Breaking up is never easy. Someone always ends up with a smashed window and a dead rat on their pillow. What? That’s not normal? Fair enough.

There’s a break up you have to deal with, though, and you have to do it fast. Sorry, Larry Fitzgerald, but it’s come to this. It’s not you, it’s us.

This will be hard. Firstly, there’s the mental aspect of parting with a player who required such a heavy investment, and was drafted on average at the beginning of the second round in ESPN leagues at 14th overall, the third receiver off the board. That’s behind only the Johnsons — Calvin and Andre — and at the time that made sense.

There’s still a far greater concern for those who get past that mental hurdle, and sadly come to terms with the fact that a fantasy life without Fitzgerald is a life worth living, and losses need to be cut. Namely, finding a willing trade partner will become quite the endeavor since, you know, there isn’t a whole lot of demand for a receiver who could be catching passes from Ryan Lindley for the foreseeable future.

But there’s a funny thing about name value: it doesn’t go away easily, and it fuels false hope for under-performing veterans. Fitzgerald is indeed an under-performing veteran who’s on pace for 953 receiving yards this year, but it’ll be his first year with less than 1,000 yards since an injury-shortened 2006 season. So you see where this is going: when there’s talent, there’s faith and hope among fantasy managers, especially when we’re discussing a player who had 189 fantasy points last year while receiving passes from John Skelton and Kevin Kolb.

You need to trade him because as bad as this season has become for Fitzgerald with his per game receiving average that’s his lowest since his rookie season, and his 11.5 yards per reception that’s down significantly from his 17.6 last year, it’s about to get worse. Arizona’s remaining schedule won’t be kind to Fitzgerald or any Cards wide receiver, an especially pressing concern after Tristen Cockroft’s study of the past three fantasy seasons which showed that after the trade deadline, matchups matter for wide receivers more than any other position. While some deadlines have passed, in ESPN standard leagues the trade deadline is tomorrow, and in Yahoo leagues it’s coming up this Friday.

Here’s the Cardinals’ remaining schedule in order, bearing in mind that most leagues end in Week 16: vs. STL, @NYJ, @SEA, vs. DET, vs. CHI, @SFO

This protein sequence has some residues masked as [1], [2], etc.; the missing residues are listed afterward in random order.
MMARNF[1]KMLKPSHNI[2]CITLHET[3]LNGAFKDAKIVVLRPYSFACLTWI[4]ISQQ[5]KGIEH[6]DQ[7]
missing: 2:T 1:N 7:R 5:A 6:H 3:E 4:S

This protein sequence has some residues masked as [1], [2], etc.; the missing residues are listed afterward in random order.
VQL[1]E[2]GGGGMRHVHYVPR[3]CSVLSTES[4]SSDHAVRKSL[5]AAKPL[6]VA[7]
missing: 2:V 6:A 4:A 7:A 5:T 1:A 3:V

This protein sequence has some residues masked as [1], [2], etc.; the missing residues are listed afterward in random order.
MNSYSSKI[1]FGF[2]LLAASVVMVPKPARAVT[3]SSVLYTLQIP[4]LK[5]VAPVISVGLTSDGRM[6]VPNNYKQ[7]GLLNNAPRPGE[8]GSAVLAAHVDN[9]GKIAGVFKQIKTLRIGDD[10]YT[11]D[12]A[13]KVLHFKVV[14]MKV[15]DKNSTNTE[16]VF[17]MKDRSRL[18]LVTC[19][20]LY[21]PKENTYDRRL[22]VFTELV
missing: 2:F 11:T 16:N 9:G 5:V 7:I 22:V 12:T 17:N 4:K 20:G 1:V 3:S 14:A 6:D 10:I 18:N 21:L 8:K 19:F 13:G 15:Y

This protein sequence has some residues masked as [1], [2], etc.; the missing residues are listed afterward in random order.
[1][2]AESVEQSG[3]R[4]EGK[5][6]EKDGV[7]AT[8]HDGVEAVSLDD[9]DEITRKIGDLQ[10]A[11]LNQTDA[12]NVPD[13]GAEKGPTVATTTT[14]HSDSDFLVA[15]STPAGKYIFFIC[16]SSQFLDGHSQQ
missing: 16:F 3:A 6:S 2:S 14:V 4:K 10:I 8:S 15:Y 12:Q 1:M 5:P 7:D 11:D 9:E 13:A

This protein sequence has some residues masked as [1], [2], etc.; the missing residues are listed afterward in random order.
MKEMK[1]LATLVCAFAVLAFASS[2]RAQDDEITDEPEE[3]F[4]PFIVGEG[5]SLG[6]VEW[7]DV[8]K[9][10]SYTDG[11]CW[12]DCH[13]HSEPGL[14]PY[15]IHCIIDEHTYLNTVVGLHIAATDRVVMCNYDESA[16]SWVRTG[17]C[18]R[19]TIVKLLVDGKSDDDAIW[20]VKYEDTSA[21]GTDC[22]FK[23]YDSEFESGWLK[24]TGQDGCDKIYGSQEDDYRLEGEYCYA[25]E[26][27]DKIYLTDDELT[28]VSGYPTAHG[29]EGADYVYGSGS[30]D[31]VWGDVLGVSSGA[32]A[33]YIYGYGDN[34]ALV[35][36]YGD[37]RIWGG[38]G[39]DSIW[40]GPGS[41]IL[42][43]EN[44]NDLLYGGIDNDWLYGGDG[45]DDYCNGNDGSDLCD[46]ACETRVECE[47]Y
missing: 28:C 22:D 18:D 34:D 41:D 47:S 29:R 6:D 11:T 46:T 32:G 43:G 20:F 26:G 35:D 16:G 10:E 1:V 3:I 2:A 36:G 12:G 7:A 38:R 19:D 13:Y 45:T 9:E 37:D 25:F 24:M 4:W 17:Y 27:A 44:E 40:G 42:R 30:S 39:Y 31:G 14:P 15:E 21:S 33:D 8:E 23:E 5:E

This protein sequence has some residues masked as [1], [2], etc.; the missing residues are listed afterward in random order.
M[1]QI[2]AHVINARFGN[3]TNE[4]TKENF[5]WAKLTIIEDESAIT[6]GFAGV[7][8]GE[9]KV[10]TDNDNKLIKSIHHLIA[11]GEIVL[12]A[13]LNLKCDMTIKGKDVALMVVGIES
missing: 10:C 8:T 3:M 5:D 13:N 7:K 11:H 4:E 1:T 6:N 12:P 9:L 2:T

Fitzgerald had just one reception for 11 yards this past Sunday during a loss to Atlanta, and he now ranks 28th in fantasy points among WRs with 80, behind the likes of Cecil Shorts and (big gulp) Michael Crabtree. That’s the ultimate statement on his current production, and with those remaining games and Week 13 likely the earliest Kevin Kolb can return — yeah, we’re hoping and praying for his health here, a sad state indeed — his output could easily get worse, or at best only stay at its current level which is far below Fitz’s draft value.

Using standard scoring, four of the Cardinals’ remaining five opponents if we exclude San Francisco in Week 17 rank ninth or higher against wide receivers in terms of fantasy points allowed, with the Rams, Jets, Seahawks, and Bears all giving up 20 or fewer points per game to the position. The Jets and Seahawks are particularly daunting opponents, with New York at 18 points per game, and Seattle allowing a league-low 17.1.

It still gets worse. As of Week 10, the Seahawks were allowing only 44 receiving yards per game to their opponent’s top wideout, according to Pro Football Focus. Meanwhile, the Jets were allowing 50.1, and the Bears are at 77.8, which gives only faint hope for average production during fantasy championship week.

Whatever value Fitzgerald has on your roster now will likely be his value going forward, as he’s descended to WR2 status, and maybe even the WR3 slot during these poor matchups if Kolb remains out. There’s always a sucker, though, because desperation makes us all do things we regret in the morning.

Find the sucker in your league, and package Fitzgerald. Just find a way. I believe in you.